Among the indie stars that have graced Nintendo platforms over the years, it's easy to say that WayForward's Shantae is one of the most recognizable. Despite playing the lead role in only three games over the past decade, the scantily clad genie has managed to dance her way into the hearts of so many gamers. The public's passion for the character was proven in the autumn of 2013 when WayForward took to Kickstarter to fund its latest entry in the series and the funding goal was subsequently smashed and nearly doubled. Fast-forward to now, nearly two years after the completed fundraising campaign, and we've finally gotten our hands on an early build of the forthcoming Shantae: Half-Genie Hero.
Don't be fooled if you're one of the lucky Kickstarter backers who have access to the E3 build that went out in early June. The game that we had the opportunity is the same one that you've already seen, but we had the chance try it out for the first time on the Wii U. The stages and content are all the same, but being able to play on Nintendo's home console made the whole experience feel more concrete, pushing us the one extra step closer towards a finished product; it's one that – after playing – we're really looking forward to.
There was very little information available to us regarding the game's plot at the time of playing. We were informed that familiar characters and settings will be present, but this is more of a side-story for the beloved hero. While not necessarily working as a reboot for the series, Half-Genie Hero is designed to reintroduce the world of Shantae to new players, a decision that makes sense when considering how young some video game players today were when the character first made her début. From what we could gather, this title doesn't just re-establish Shantae as a character, but the whole experience has been brought forward and modernized.
It's been shown in gameplay trailers, but Half Genie Hero ditches the series' traditional flat 2D appearance for more robust environments. The gameplay remains a side-scrolling experience, and the flat characters are beautifully animated within them, but this time parallax scrolling has been employed, giving the game a 2.5D appearance. This isn't the first time we've seen this from a WayForward game, however, and we were able to confirm that Half Genie Hero is being built in the same engine that was used for DuckTales: Remastered. Of the three stages that we saw none looked particularly dynamic, but it was nice to see a familiar landscape reimagined.
As is a staple with platformers coming from WayForward, the controls here are exceedingly tight. From jumping across chasms to whipping her hair at unsuspecting foes, Shantae controls incredibly well, making for an excellent action experience. The control scheme has been kept simple, employing the left stick to control movement and the lettered buttons to jump and attack, exactly what we've grown comfortable with in a game from this series. Of the three stages at our disposal, two were more focused on platforming while the third was an action-intensive automatically moving stage, not unlike a Donkey Kong Country Mine Cart level. The controls remained stable and dependable throughout each, despite featuring different forms of gameplay and having varying demands. It's clear that the controls were designed with simplicity and precision in mind.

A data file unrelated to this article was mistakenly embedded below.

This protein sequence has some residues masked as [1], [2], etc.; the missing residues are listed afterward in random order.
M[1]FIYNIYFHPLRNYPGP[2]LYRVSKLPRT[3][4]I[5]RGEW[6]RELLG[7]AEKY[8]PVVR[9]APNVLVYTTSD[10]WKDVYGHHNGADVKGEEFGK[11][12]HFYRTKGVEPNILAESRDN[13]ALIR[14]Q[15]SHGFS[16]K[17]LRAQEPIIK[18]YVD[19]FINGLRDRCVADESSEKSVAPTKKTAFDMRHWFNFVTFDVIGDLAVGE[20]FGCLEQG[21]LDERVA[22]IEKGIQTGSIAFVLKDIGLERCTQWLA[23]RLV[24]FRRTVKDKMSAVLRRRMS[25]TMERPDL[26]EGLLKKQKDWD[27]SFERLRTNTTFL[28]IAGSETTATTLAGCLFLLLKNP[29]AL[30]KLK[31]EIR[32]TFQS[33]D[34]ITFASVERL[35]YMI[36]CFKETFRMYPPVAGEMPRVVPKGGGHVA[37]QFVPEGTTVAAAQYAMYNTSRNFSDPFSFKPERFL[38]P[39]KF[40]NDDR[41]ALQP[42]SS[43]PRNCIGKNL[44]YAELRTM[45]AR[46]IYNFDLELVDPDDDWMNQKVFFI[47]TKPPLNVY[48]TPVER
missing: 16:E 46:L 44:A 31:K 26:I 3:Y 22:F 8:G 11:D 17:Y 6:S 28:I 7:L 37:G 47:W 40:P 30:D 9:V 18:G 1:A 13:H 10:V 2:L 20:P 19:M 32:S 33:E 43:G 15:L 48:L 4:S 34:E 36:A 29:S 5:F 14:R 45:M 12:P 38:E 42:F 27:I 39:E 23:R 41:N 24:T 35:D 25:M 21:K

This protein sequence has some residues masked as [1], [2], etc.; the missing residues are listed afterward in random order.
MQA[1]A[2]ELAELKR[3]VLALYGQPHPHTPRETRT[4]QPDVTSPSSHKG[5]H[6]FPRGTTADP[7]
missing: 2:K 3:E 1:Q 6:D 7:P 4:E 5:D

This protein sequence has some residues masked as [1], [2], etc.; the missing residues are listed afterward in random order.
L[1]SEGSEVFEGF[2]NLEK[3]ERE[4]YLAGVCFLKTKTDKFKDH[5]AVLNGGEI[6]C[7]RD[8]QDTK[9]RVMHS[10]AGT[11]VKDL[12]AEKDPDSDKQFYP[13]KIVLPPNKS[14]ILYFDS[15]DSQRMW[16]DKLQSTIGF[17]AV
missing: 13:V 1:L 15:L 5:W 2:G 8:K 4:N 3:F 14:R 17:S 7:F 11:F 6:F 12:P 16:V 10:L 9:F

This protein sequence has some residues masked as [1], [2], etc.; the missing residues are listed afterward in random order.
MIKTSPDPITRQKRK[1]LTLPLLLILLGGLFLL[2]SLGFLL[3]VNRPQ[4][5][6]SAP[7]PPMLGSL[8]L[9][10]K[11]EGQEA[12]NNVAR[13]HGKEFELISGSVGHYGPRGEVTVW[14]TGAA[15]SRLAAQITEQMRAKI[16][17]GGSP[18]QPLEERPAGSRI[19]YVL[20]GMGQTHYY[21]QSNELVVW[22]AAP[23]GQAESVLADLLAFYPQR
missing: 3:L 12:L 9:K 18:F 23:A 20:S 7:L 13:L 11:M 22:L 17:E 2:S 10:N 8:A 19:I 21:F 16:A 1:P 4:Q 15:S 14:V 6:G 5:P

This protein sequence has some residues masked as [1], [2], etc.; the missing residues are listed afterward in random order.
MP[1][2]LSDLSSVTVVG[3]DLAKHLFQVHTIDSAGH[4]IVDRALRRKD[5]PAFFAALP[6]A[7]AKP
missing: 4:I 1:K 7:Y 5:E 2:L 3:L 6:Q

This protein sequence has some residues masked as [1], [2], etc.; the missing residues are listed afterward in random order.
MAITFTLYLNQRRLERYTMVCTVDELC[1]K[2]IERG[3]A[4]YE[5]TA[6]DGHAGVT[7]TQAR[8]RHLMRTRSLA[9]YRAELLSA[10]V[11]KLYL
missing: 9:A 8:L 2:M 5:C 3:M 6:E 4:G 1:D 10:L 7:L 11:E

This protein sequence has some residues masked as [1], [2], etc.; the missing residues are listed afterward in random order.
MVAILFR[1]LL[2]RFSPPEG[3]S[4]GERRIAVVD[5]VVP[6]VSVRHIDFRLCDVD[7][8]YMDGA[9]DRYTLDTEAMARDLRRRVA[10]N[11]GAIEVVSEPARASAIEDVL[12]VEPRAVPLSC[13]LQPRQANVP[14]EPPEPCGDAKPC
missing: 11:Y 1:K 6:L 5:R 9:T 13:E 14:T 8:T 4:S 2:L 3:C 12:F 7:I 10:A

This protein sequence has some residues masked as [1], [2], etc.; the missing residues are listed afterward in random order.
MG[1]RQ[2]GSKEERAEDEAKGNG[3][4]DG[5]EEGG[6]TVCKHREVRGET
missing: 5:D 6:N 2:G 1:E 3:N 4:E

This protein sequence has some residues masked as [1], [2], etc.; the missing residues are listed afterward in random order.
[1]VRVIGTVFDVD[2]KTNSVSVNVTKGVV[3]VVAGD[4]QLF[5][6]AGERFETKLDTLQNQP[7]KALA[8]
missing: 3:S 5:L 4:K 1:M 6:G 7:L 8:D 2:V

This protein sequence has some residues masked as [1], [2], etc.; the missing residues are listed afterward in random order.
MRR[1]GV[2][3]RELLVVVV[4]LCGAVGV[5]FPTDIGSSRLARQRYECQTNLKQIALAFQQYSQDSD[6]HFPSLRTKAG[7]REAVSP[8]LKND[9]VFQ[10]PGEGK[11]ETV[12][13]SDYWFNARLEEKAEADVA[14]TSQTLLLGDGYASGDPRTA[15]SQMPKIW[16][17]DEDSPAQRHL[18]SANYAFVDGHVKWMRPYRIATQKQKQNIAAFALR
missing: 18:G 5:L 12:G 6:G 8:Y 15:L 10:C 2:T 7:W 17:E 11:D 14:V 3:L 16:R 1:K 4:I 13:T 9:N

Being an early build, the Wii U's GamePad functionality wasn't put to any significant use, but we were informed that options are being considered. As of now the only functionality that we saw was off-screen play and the option to use the touch screen when selecting stages, fairly standard yet still appreciated inclusions with most Wii U games. It's unfortunate that we weren't able to see any true Wii U specific functionality, but, as stated earlier, being able to play this build on the home console rather than a PC makes the experience that much more real.
From what we played of Shantae: Half-Genie Hero on the Wii U, development looks like it's on the right track. The stages available looked good and played well, but the build that we had our hands on still felt very early on in the process. It's obvious that there's still a lot of work that needs to be done, but we're remaining optimistic. We're now almost a year past its initial targeted release of October 2014, but the good news is that the game hasn't been delayed without reason. The team behind Half Genie Hero is taking its time to make this game as polished as it can be, and we're happy to report that it's shaping up quite nicely.
Disclaimer: The author of this article helped fund Shantae: Half Genie Hero during its initial Kickstarter campaign, but that in no way influenced their opinion of this early build.
Lol "but that in no way influenced their opinion". The point about disclosure is that you're not capable of determining whether it influences your opinion or not, so you're letting the audience make their mind up with all the info!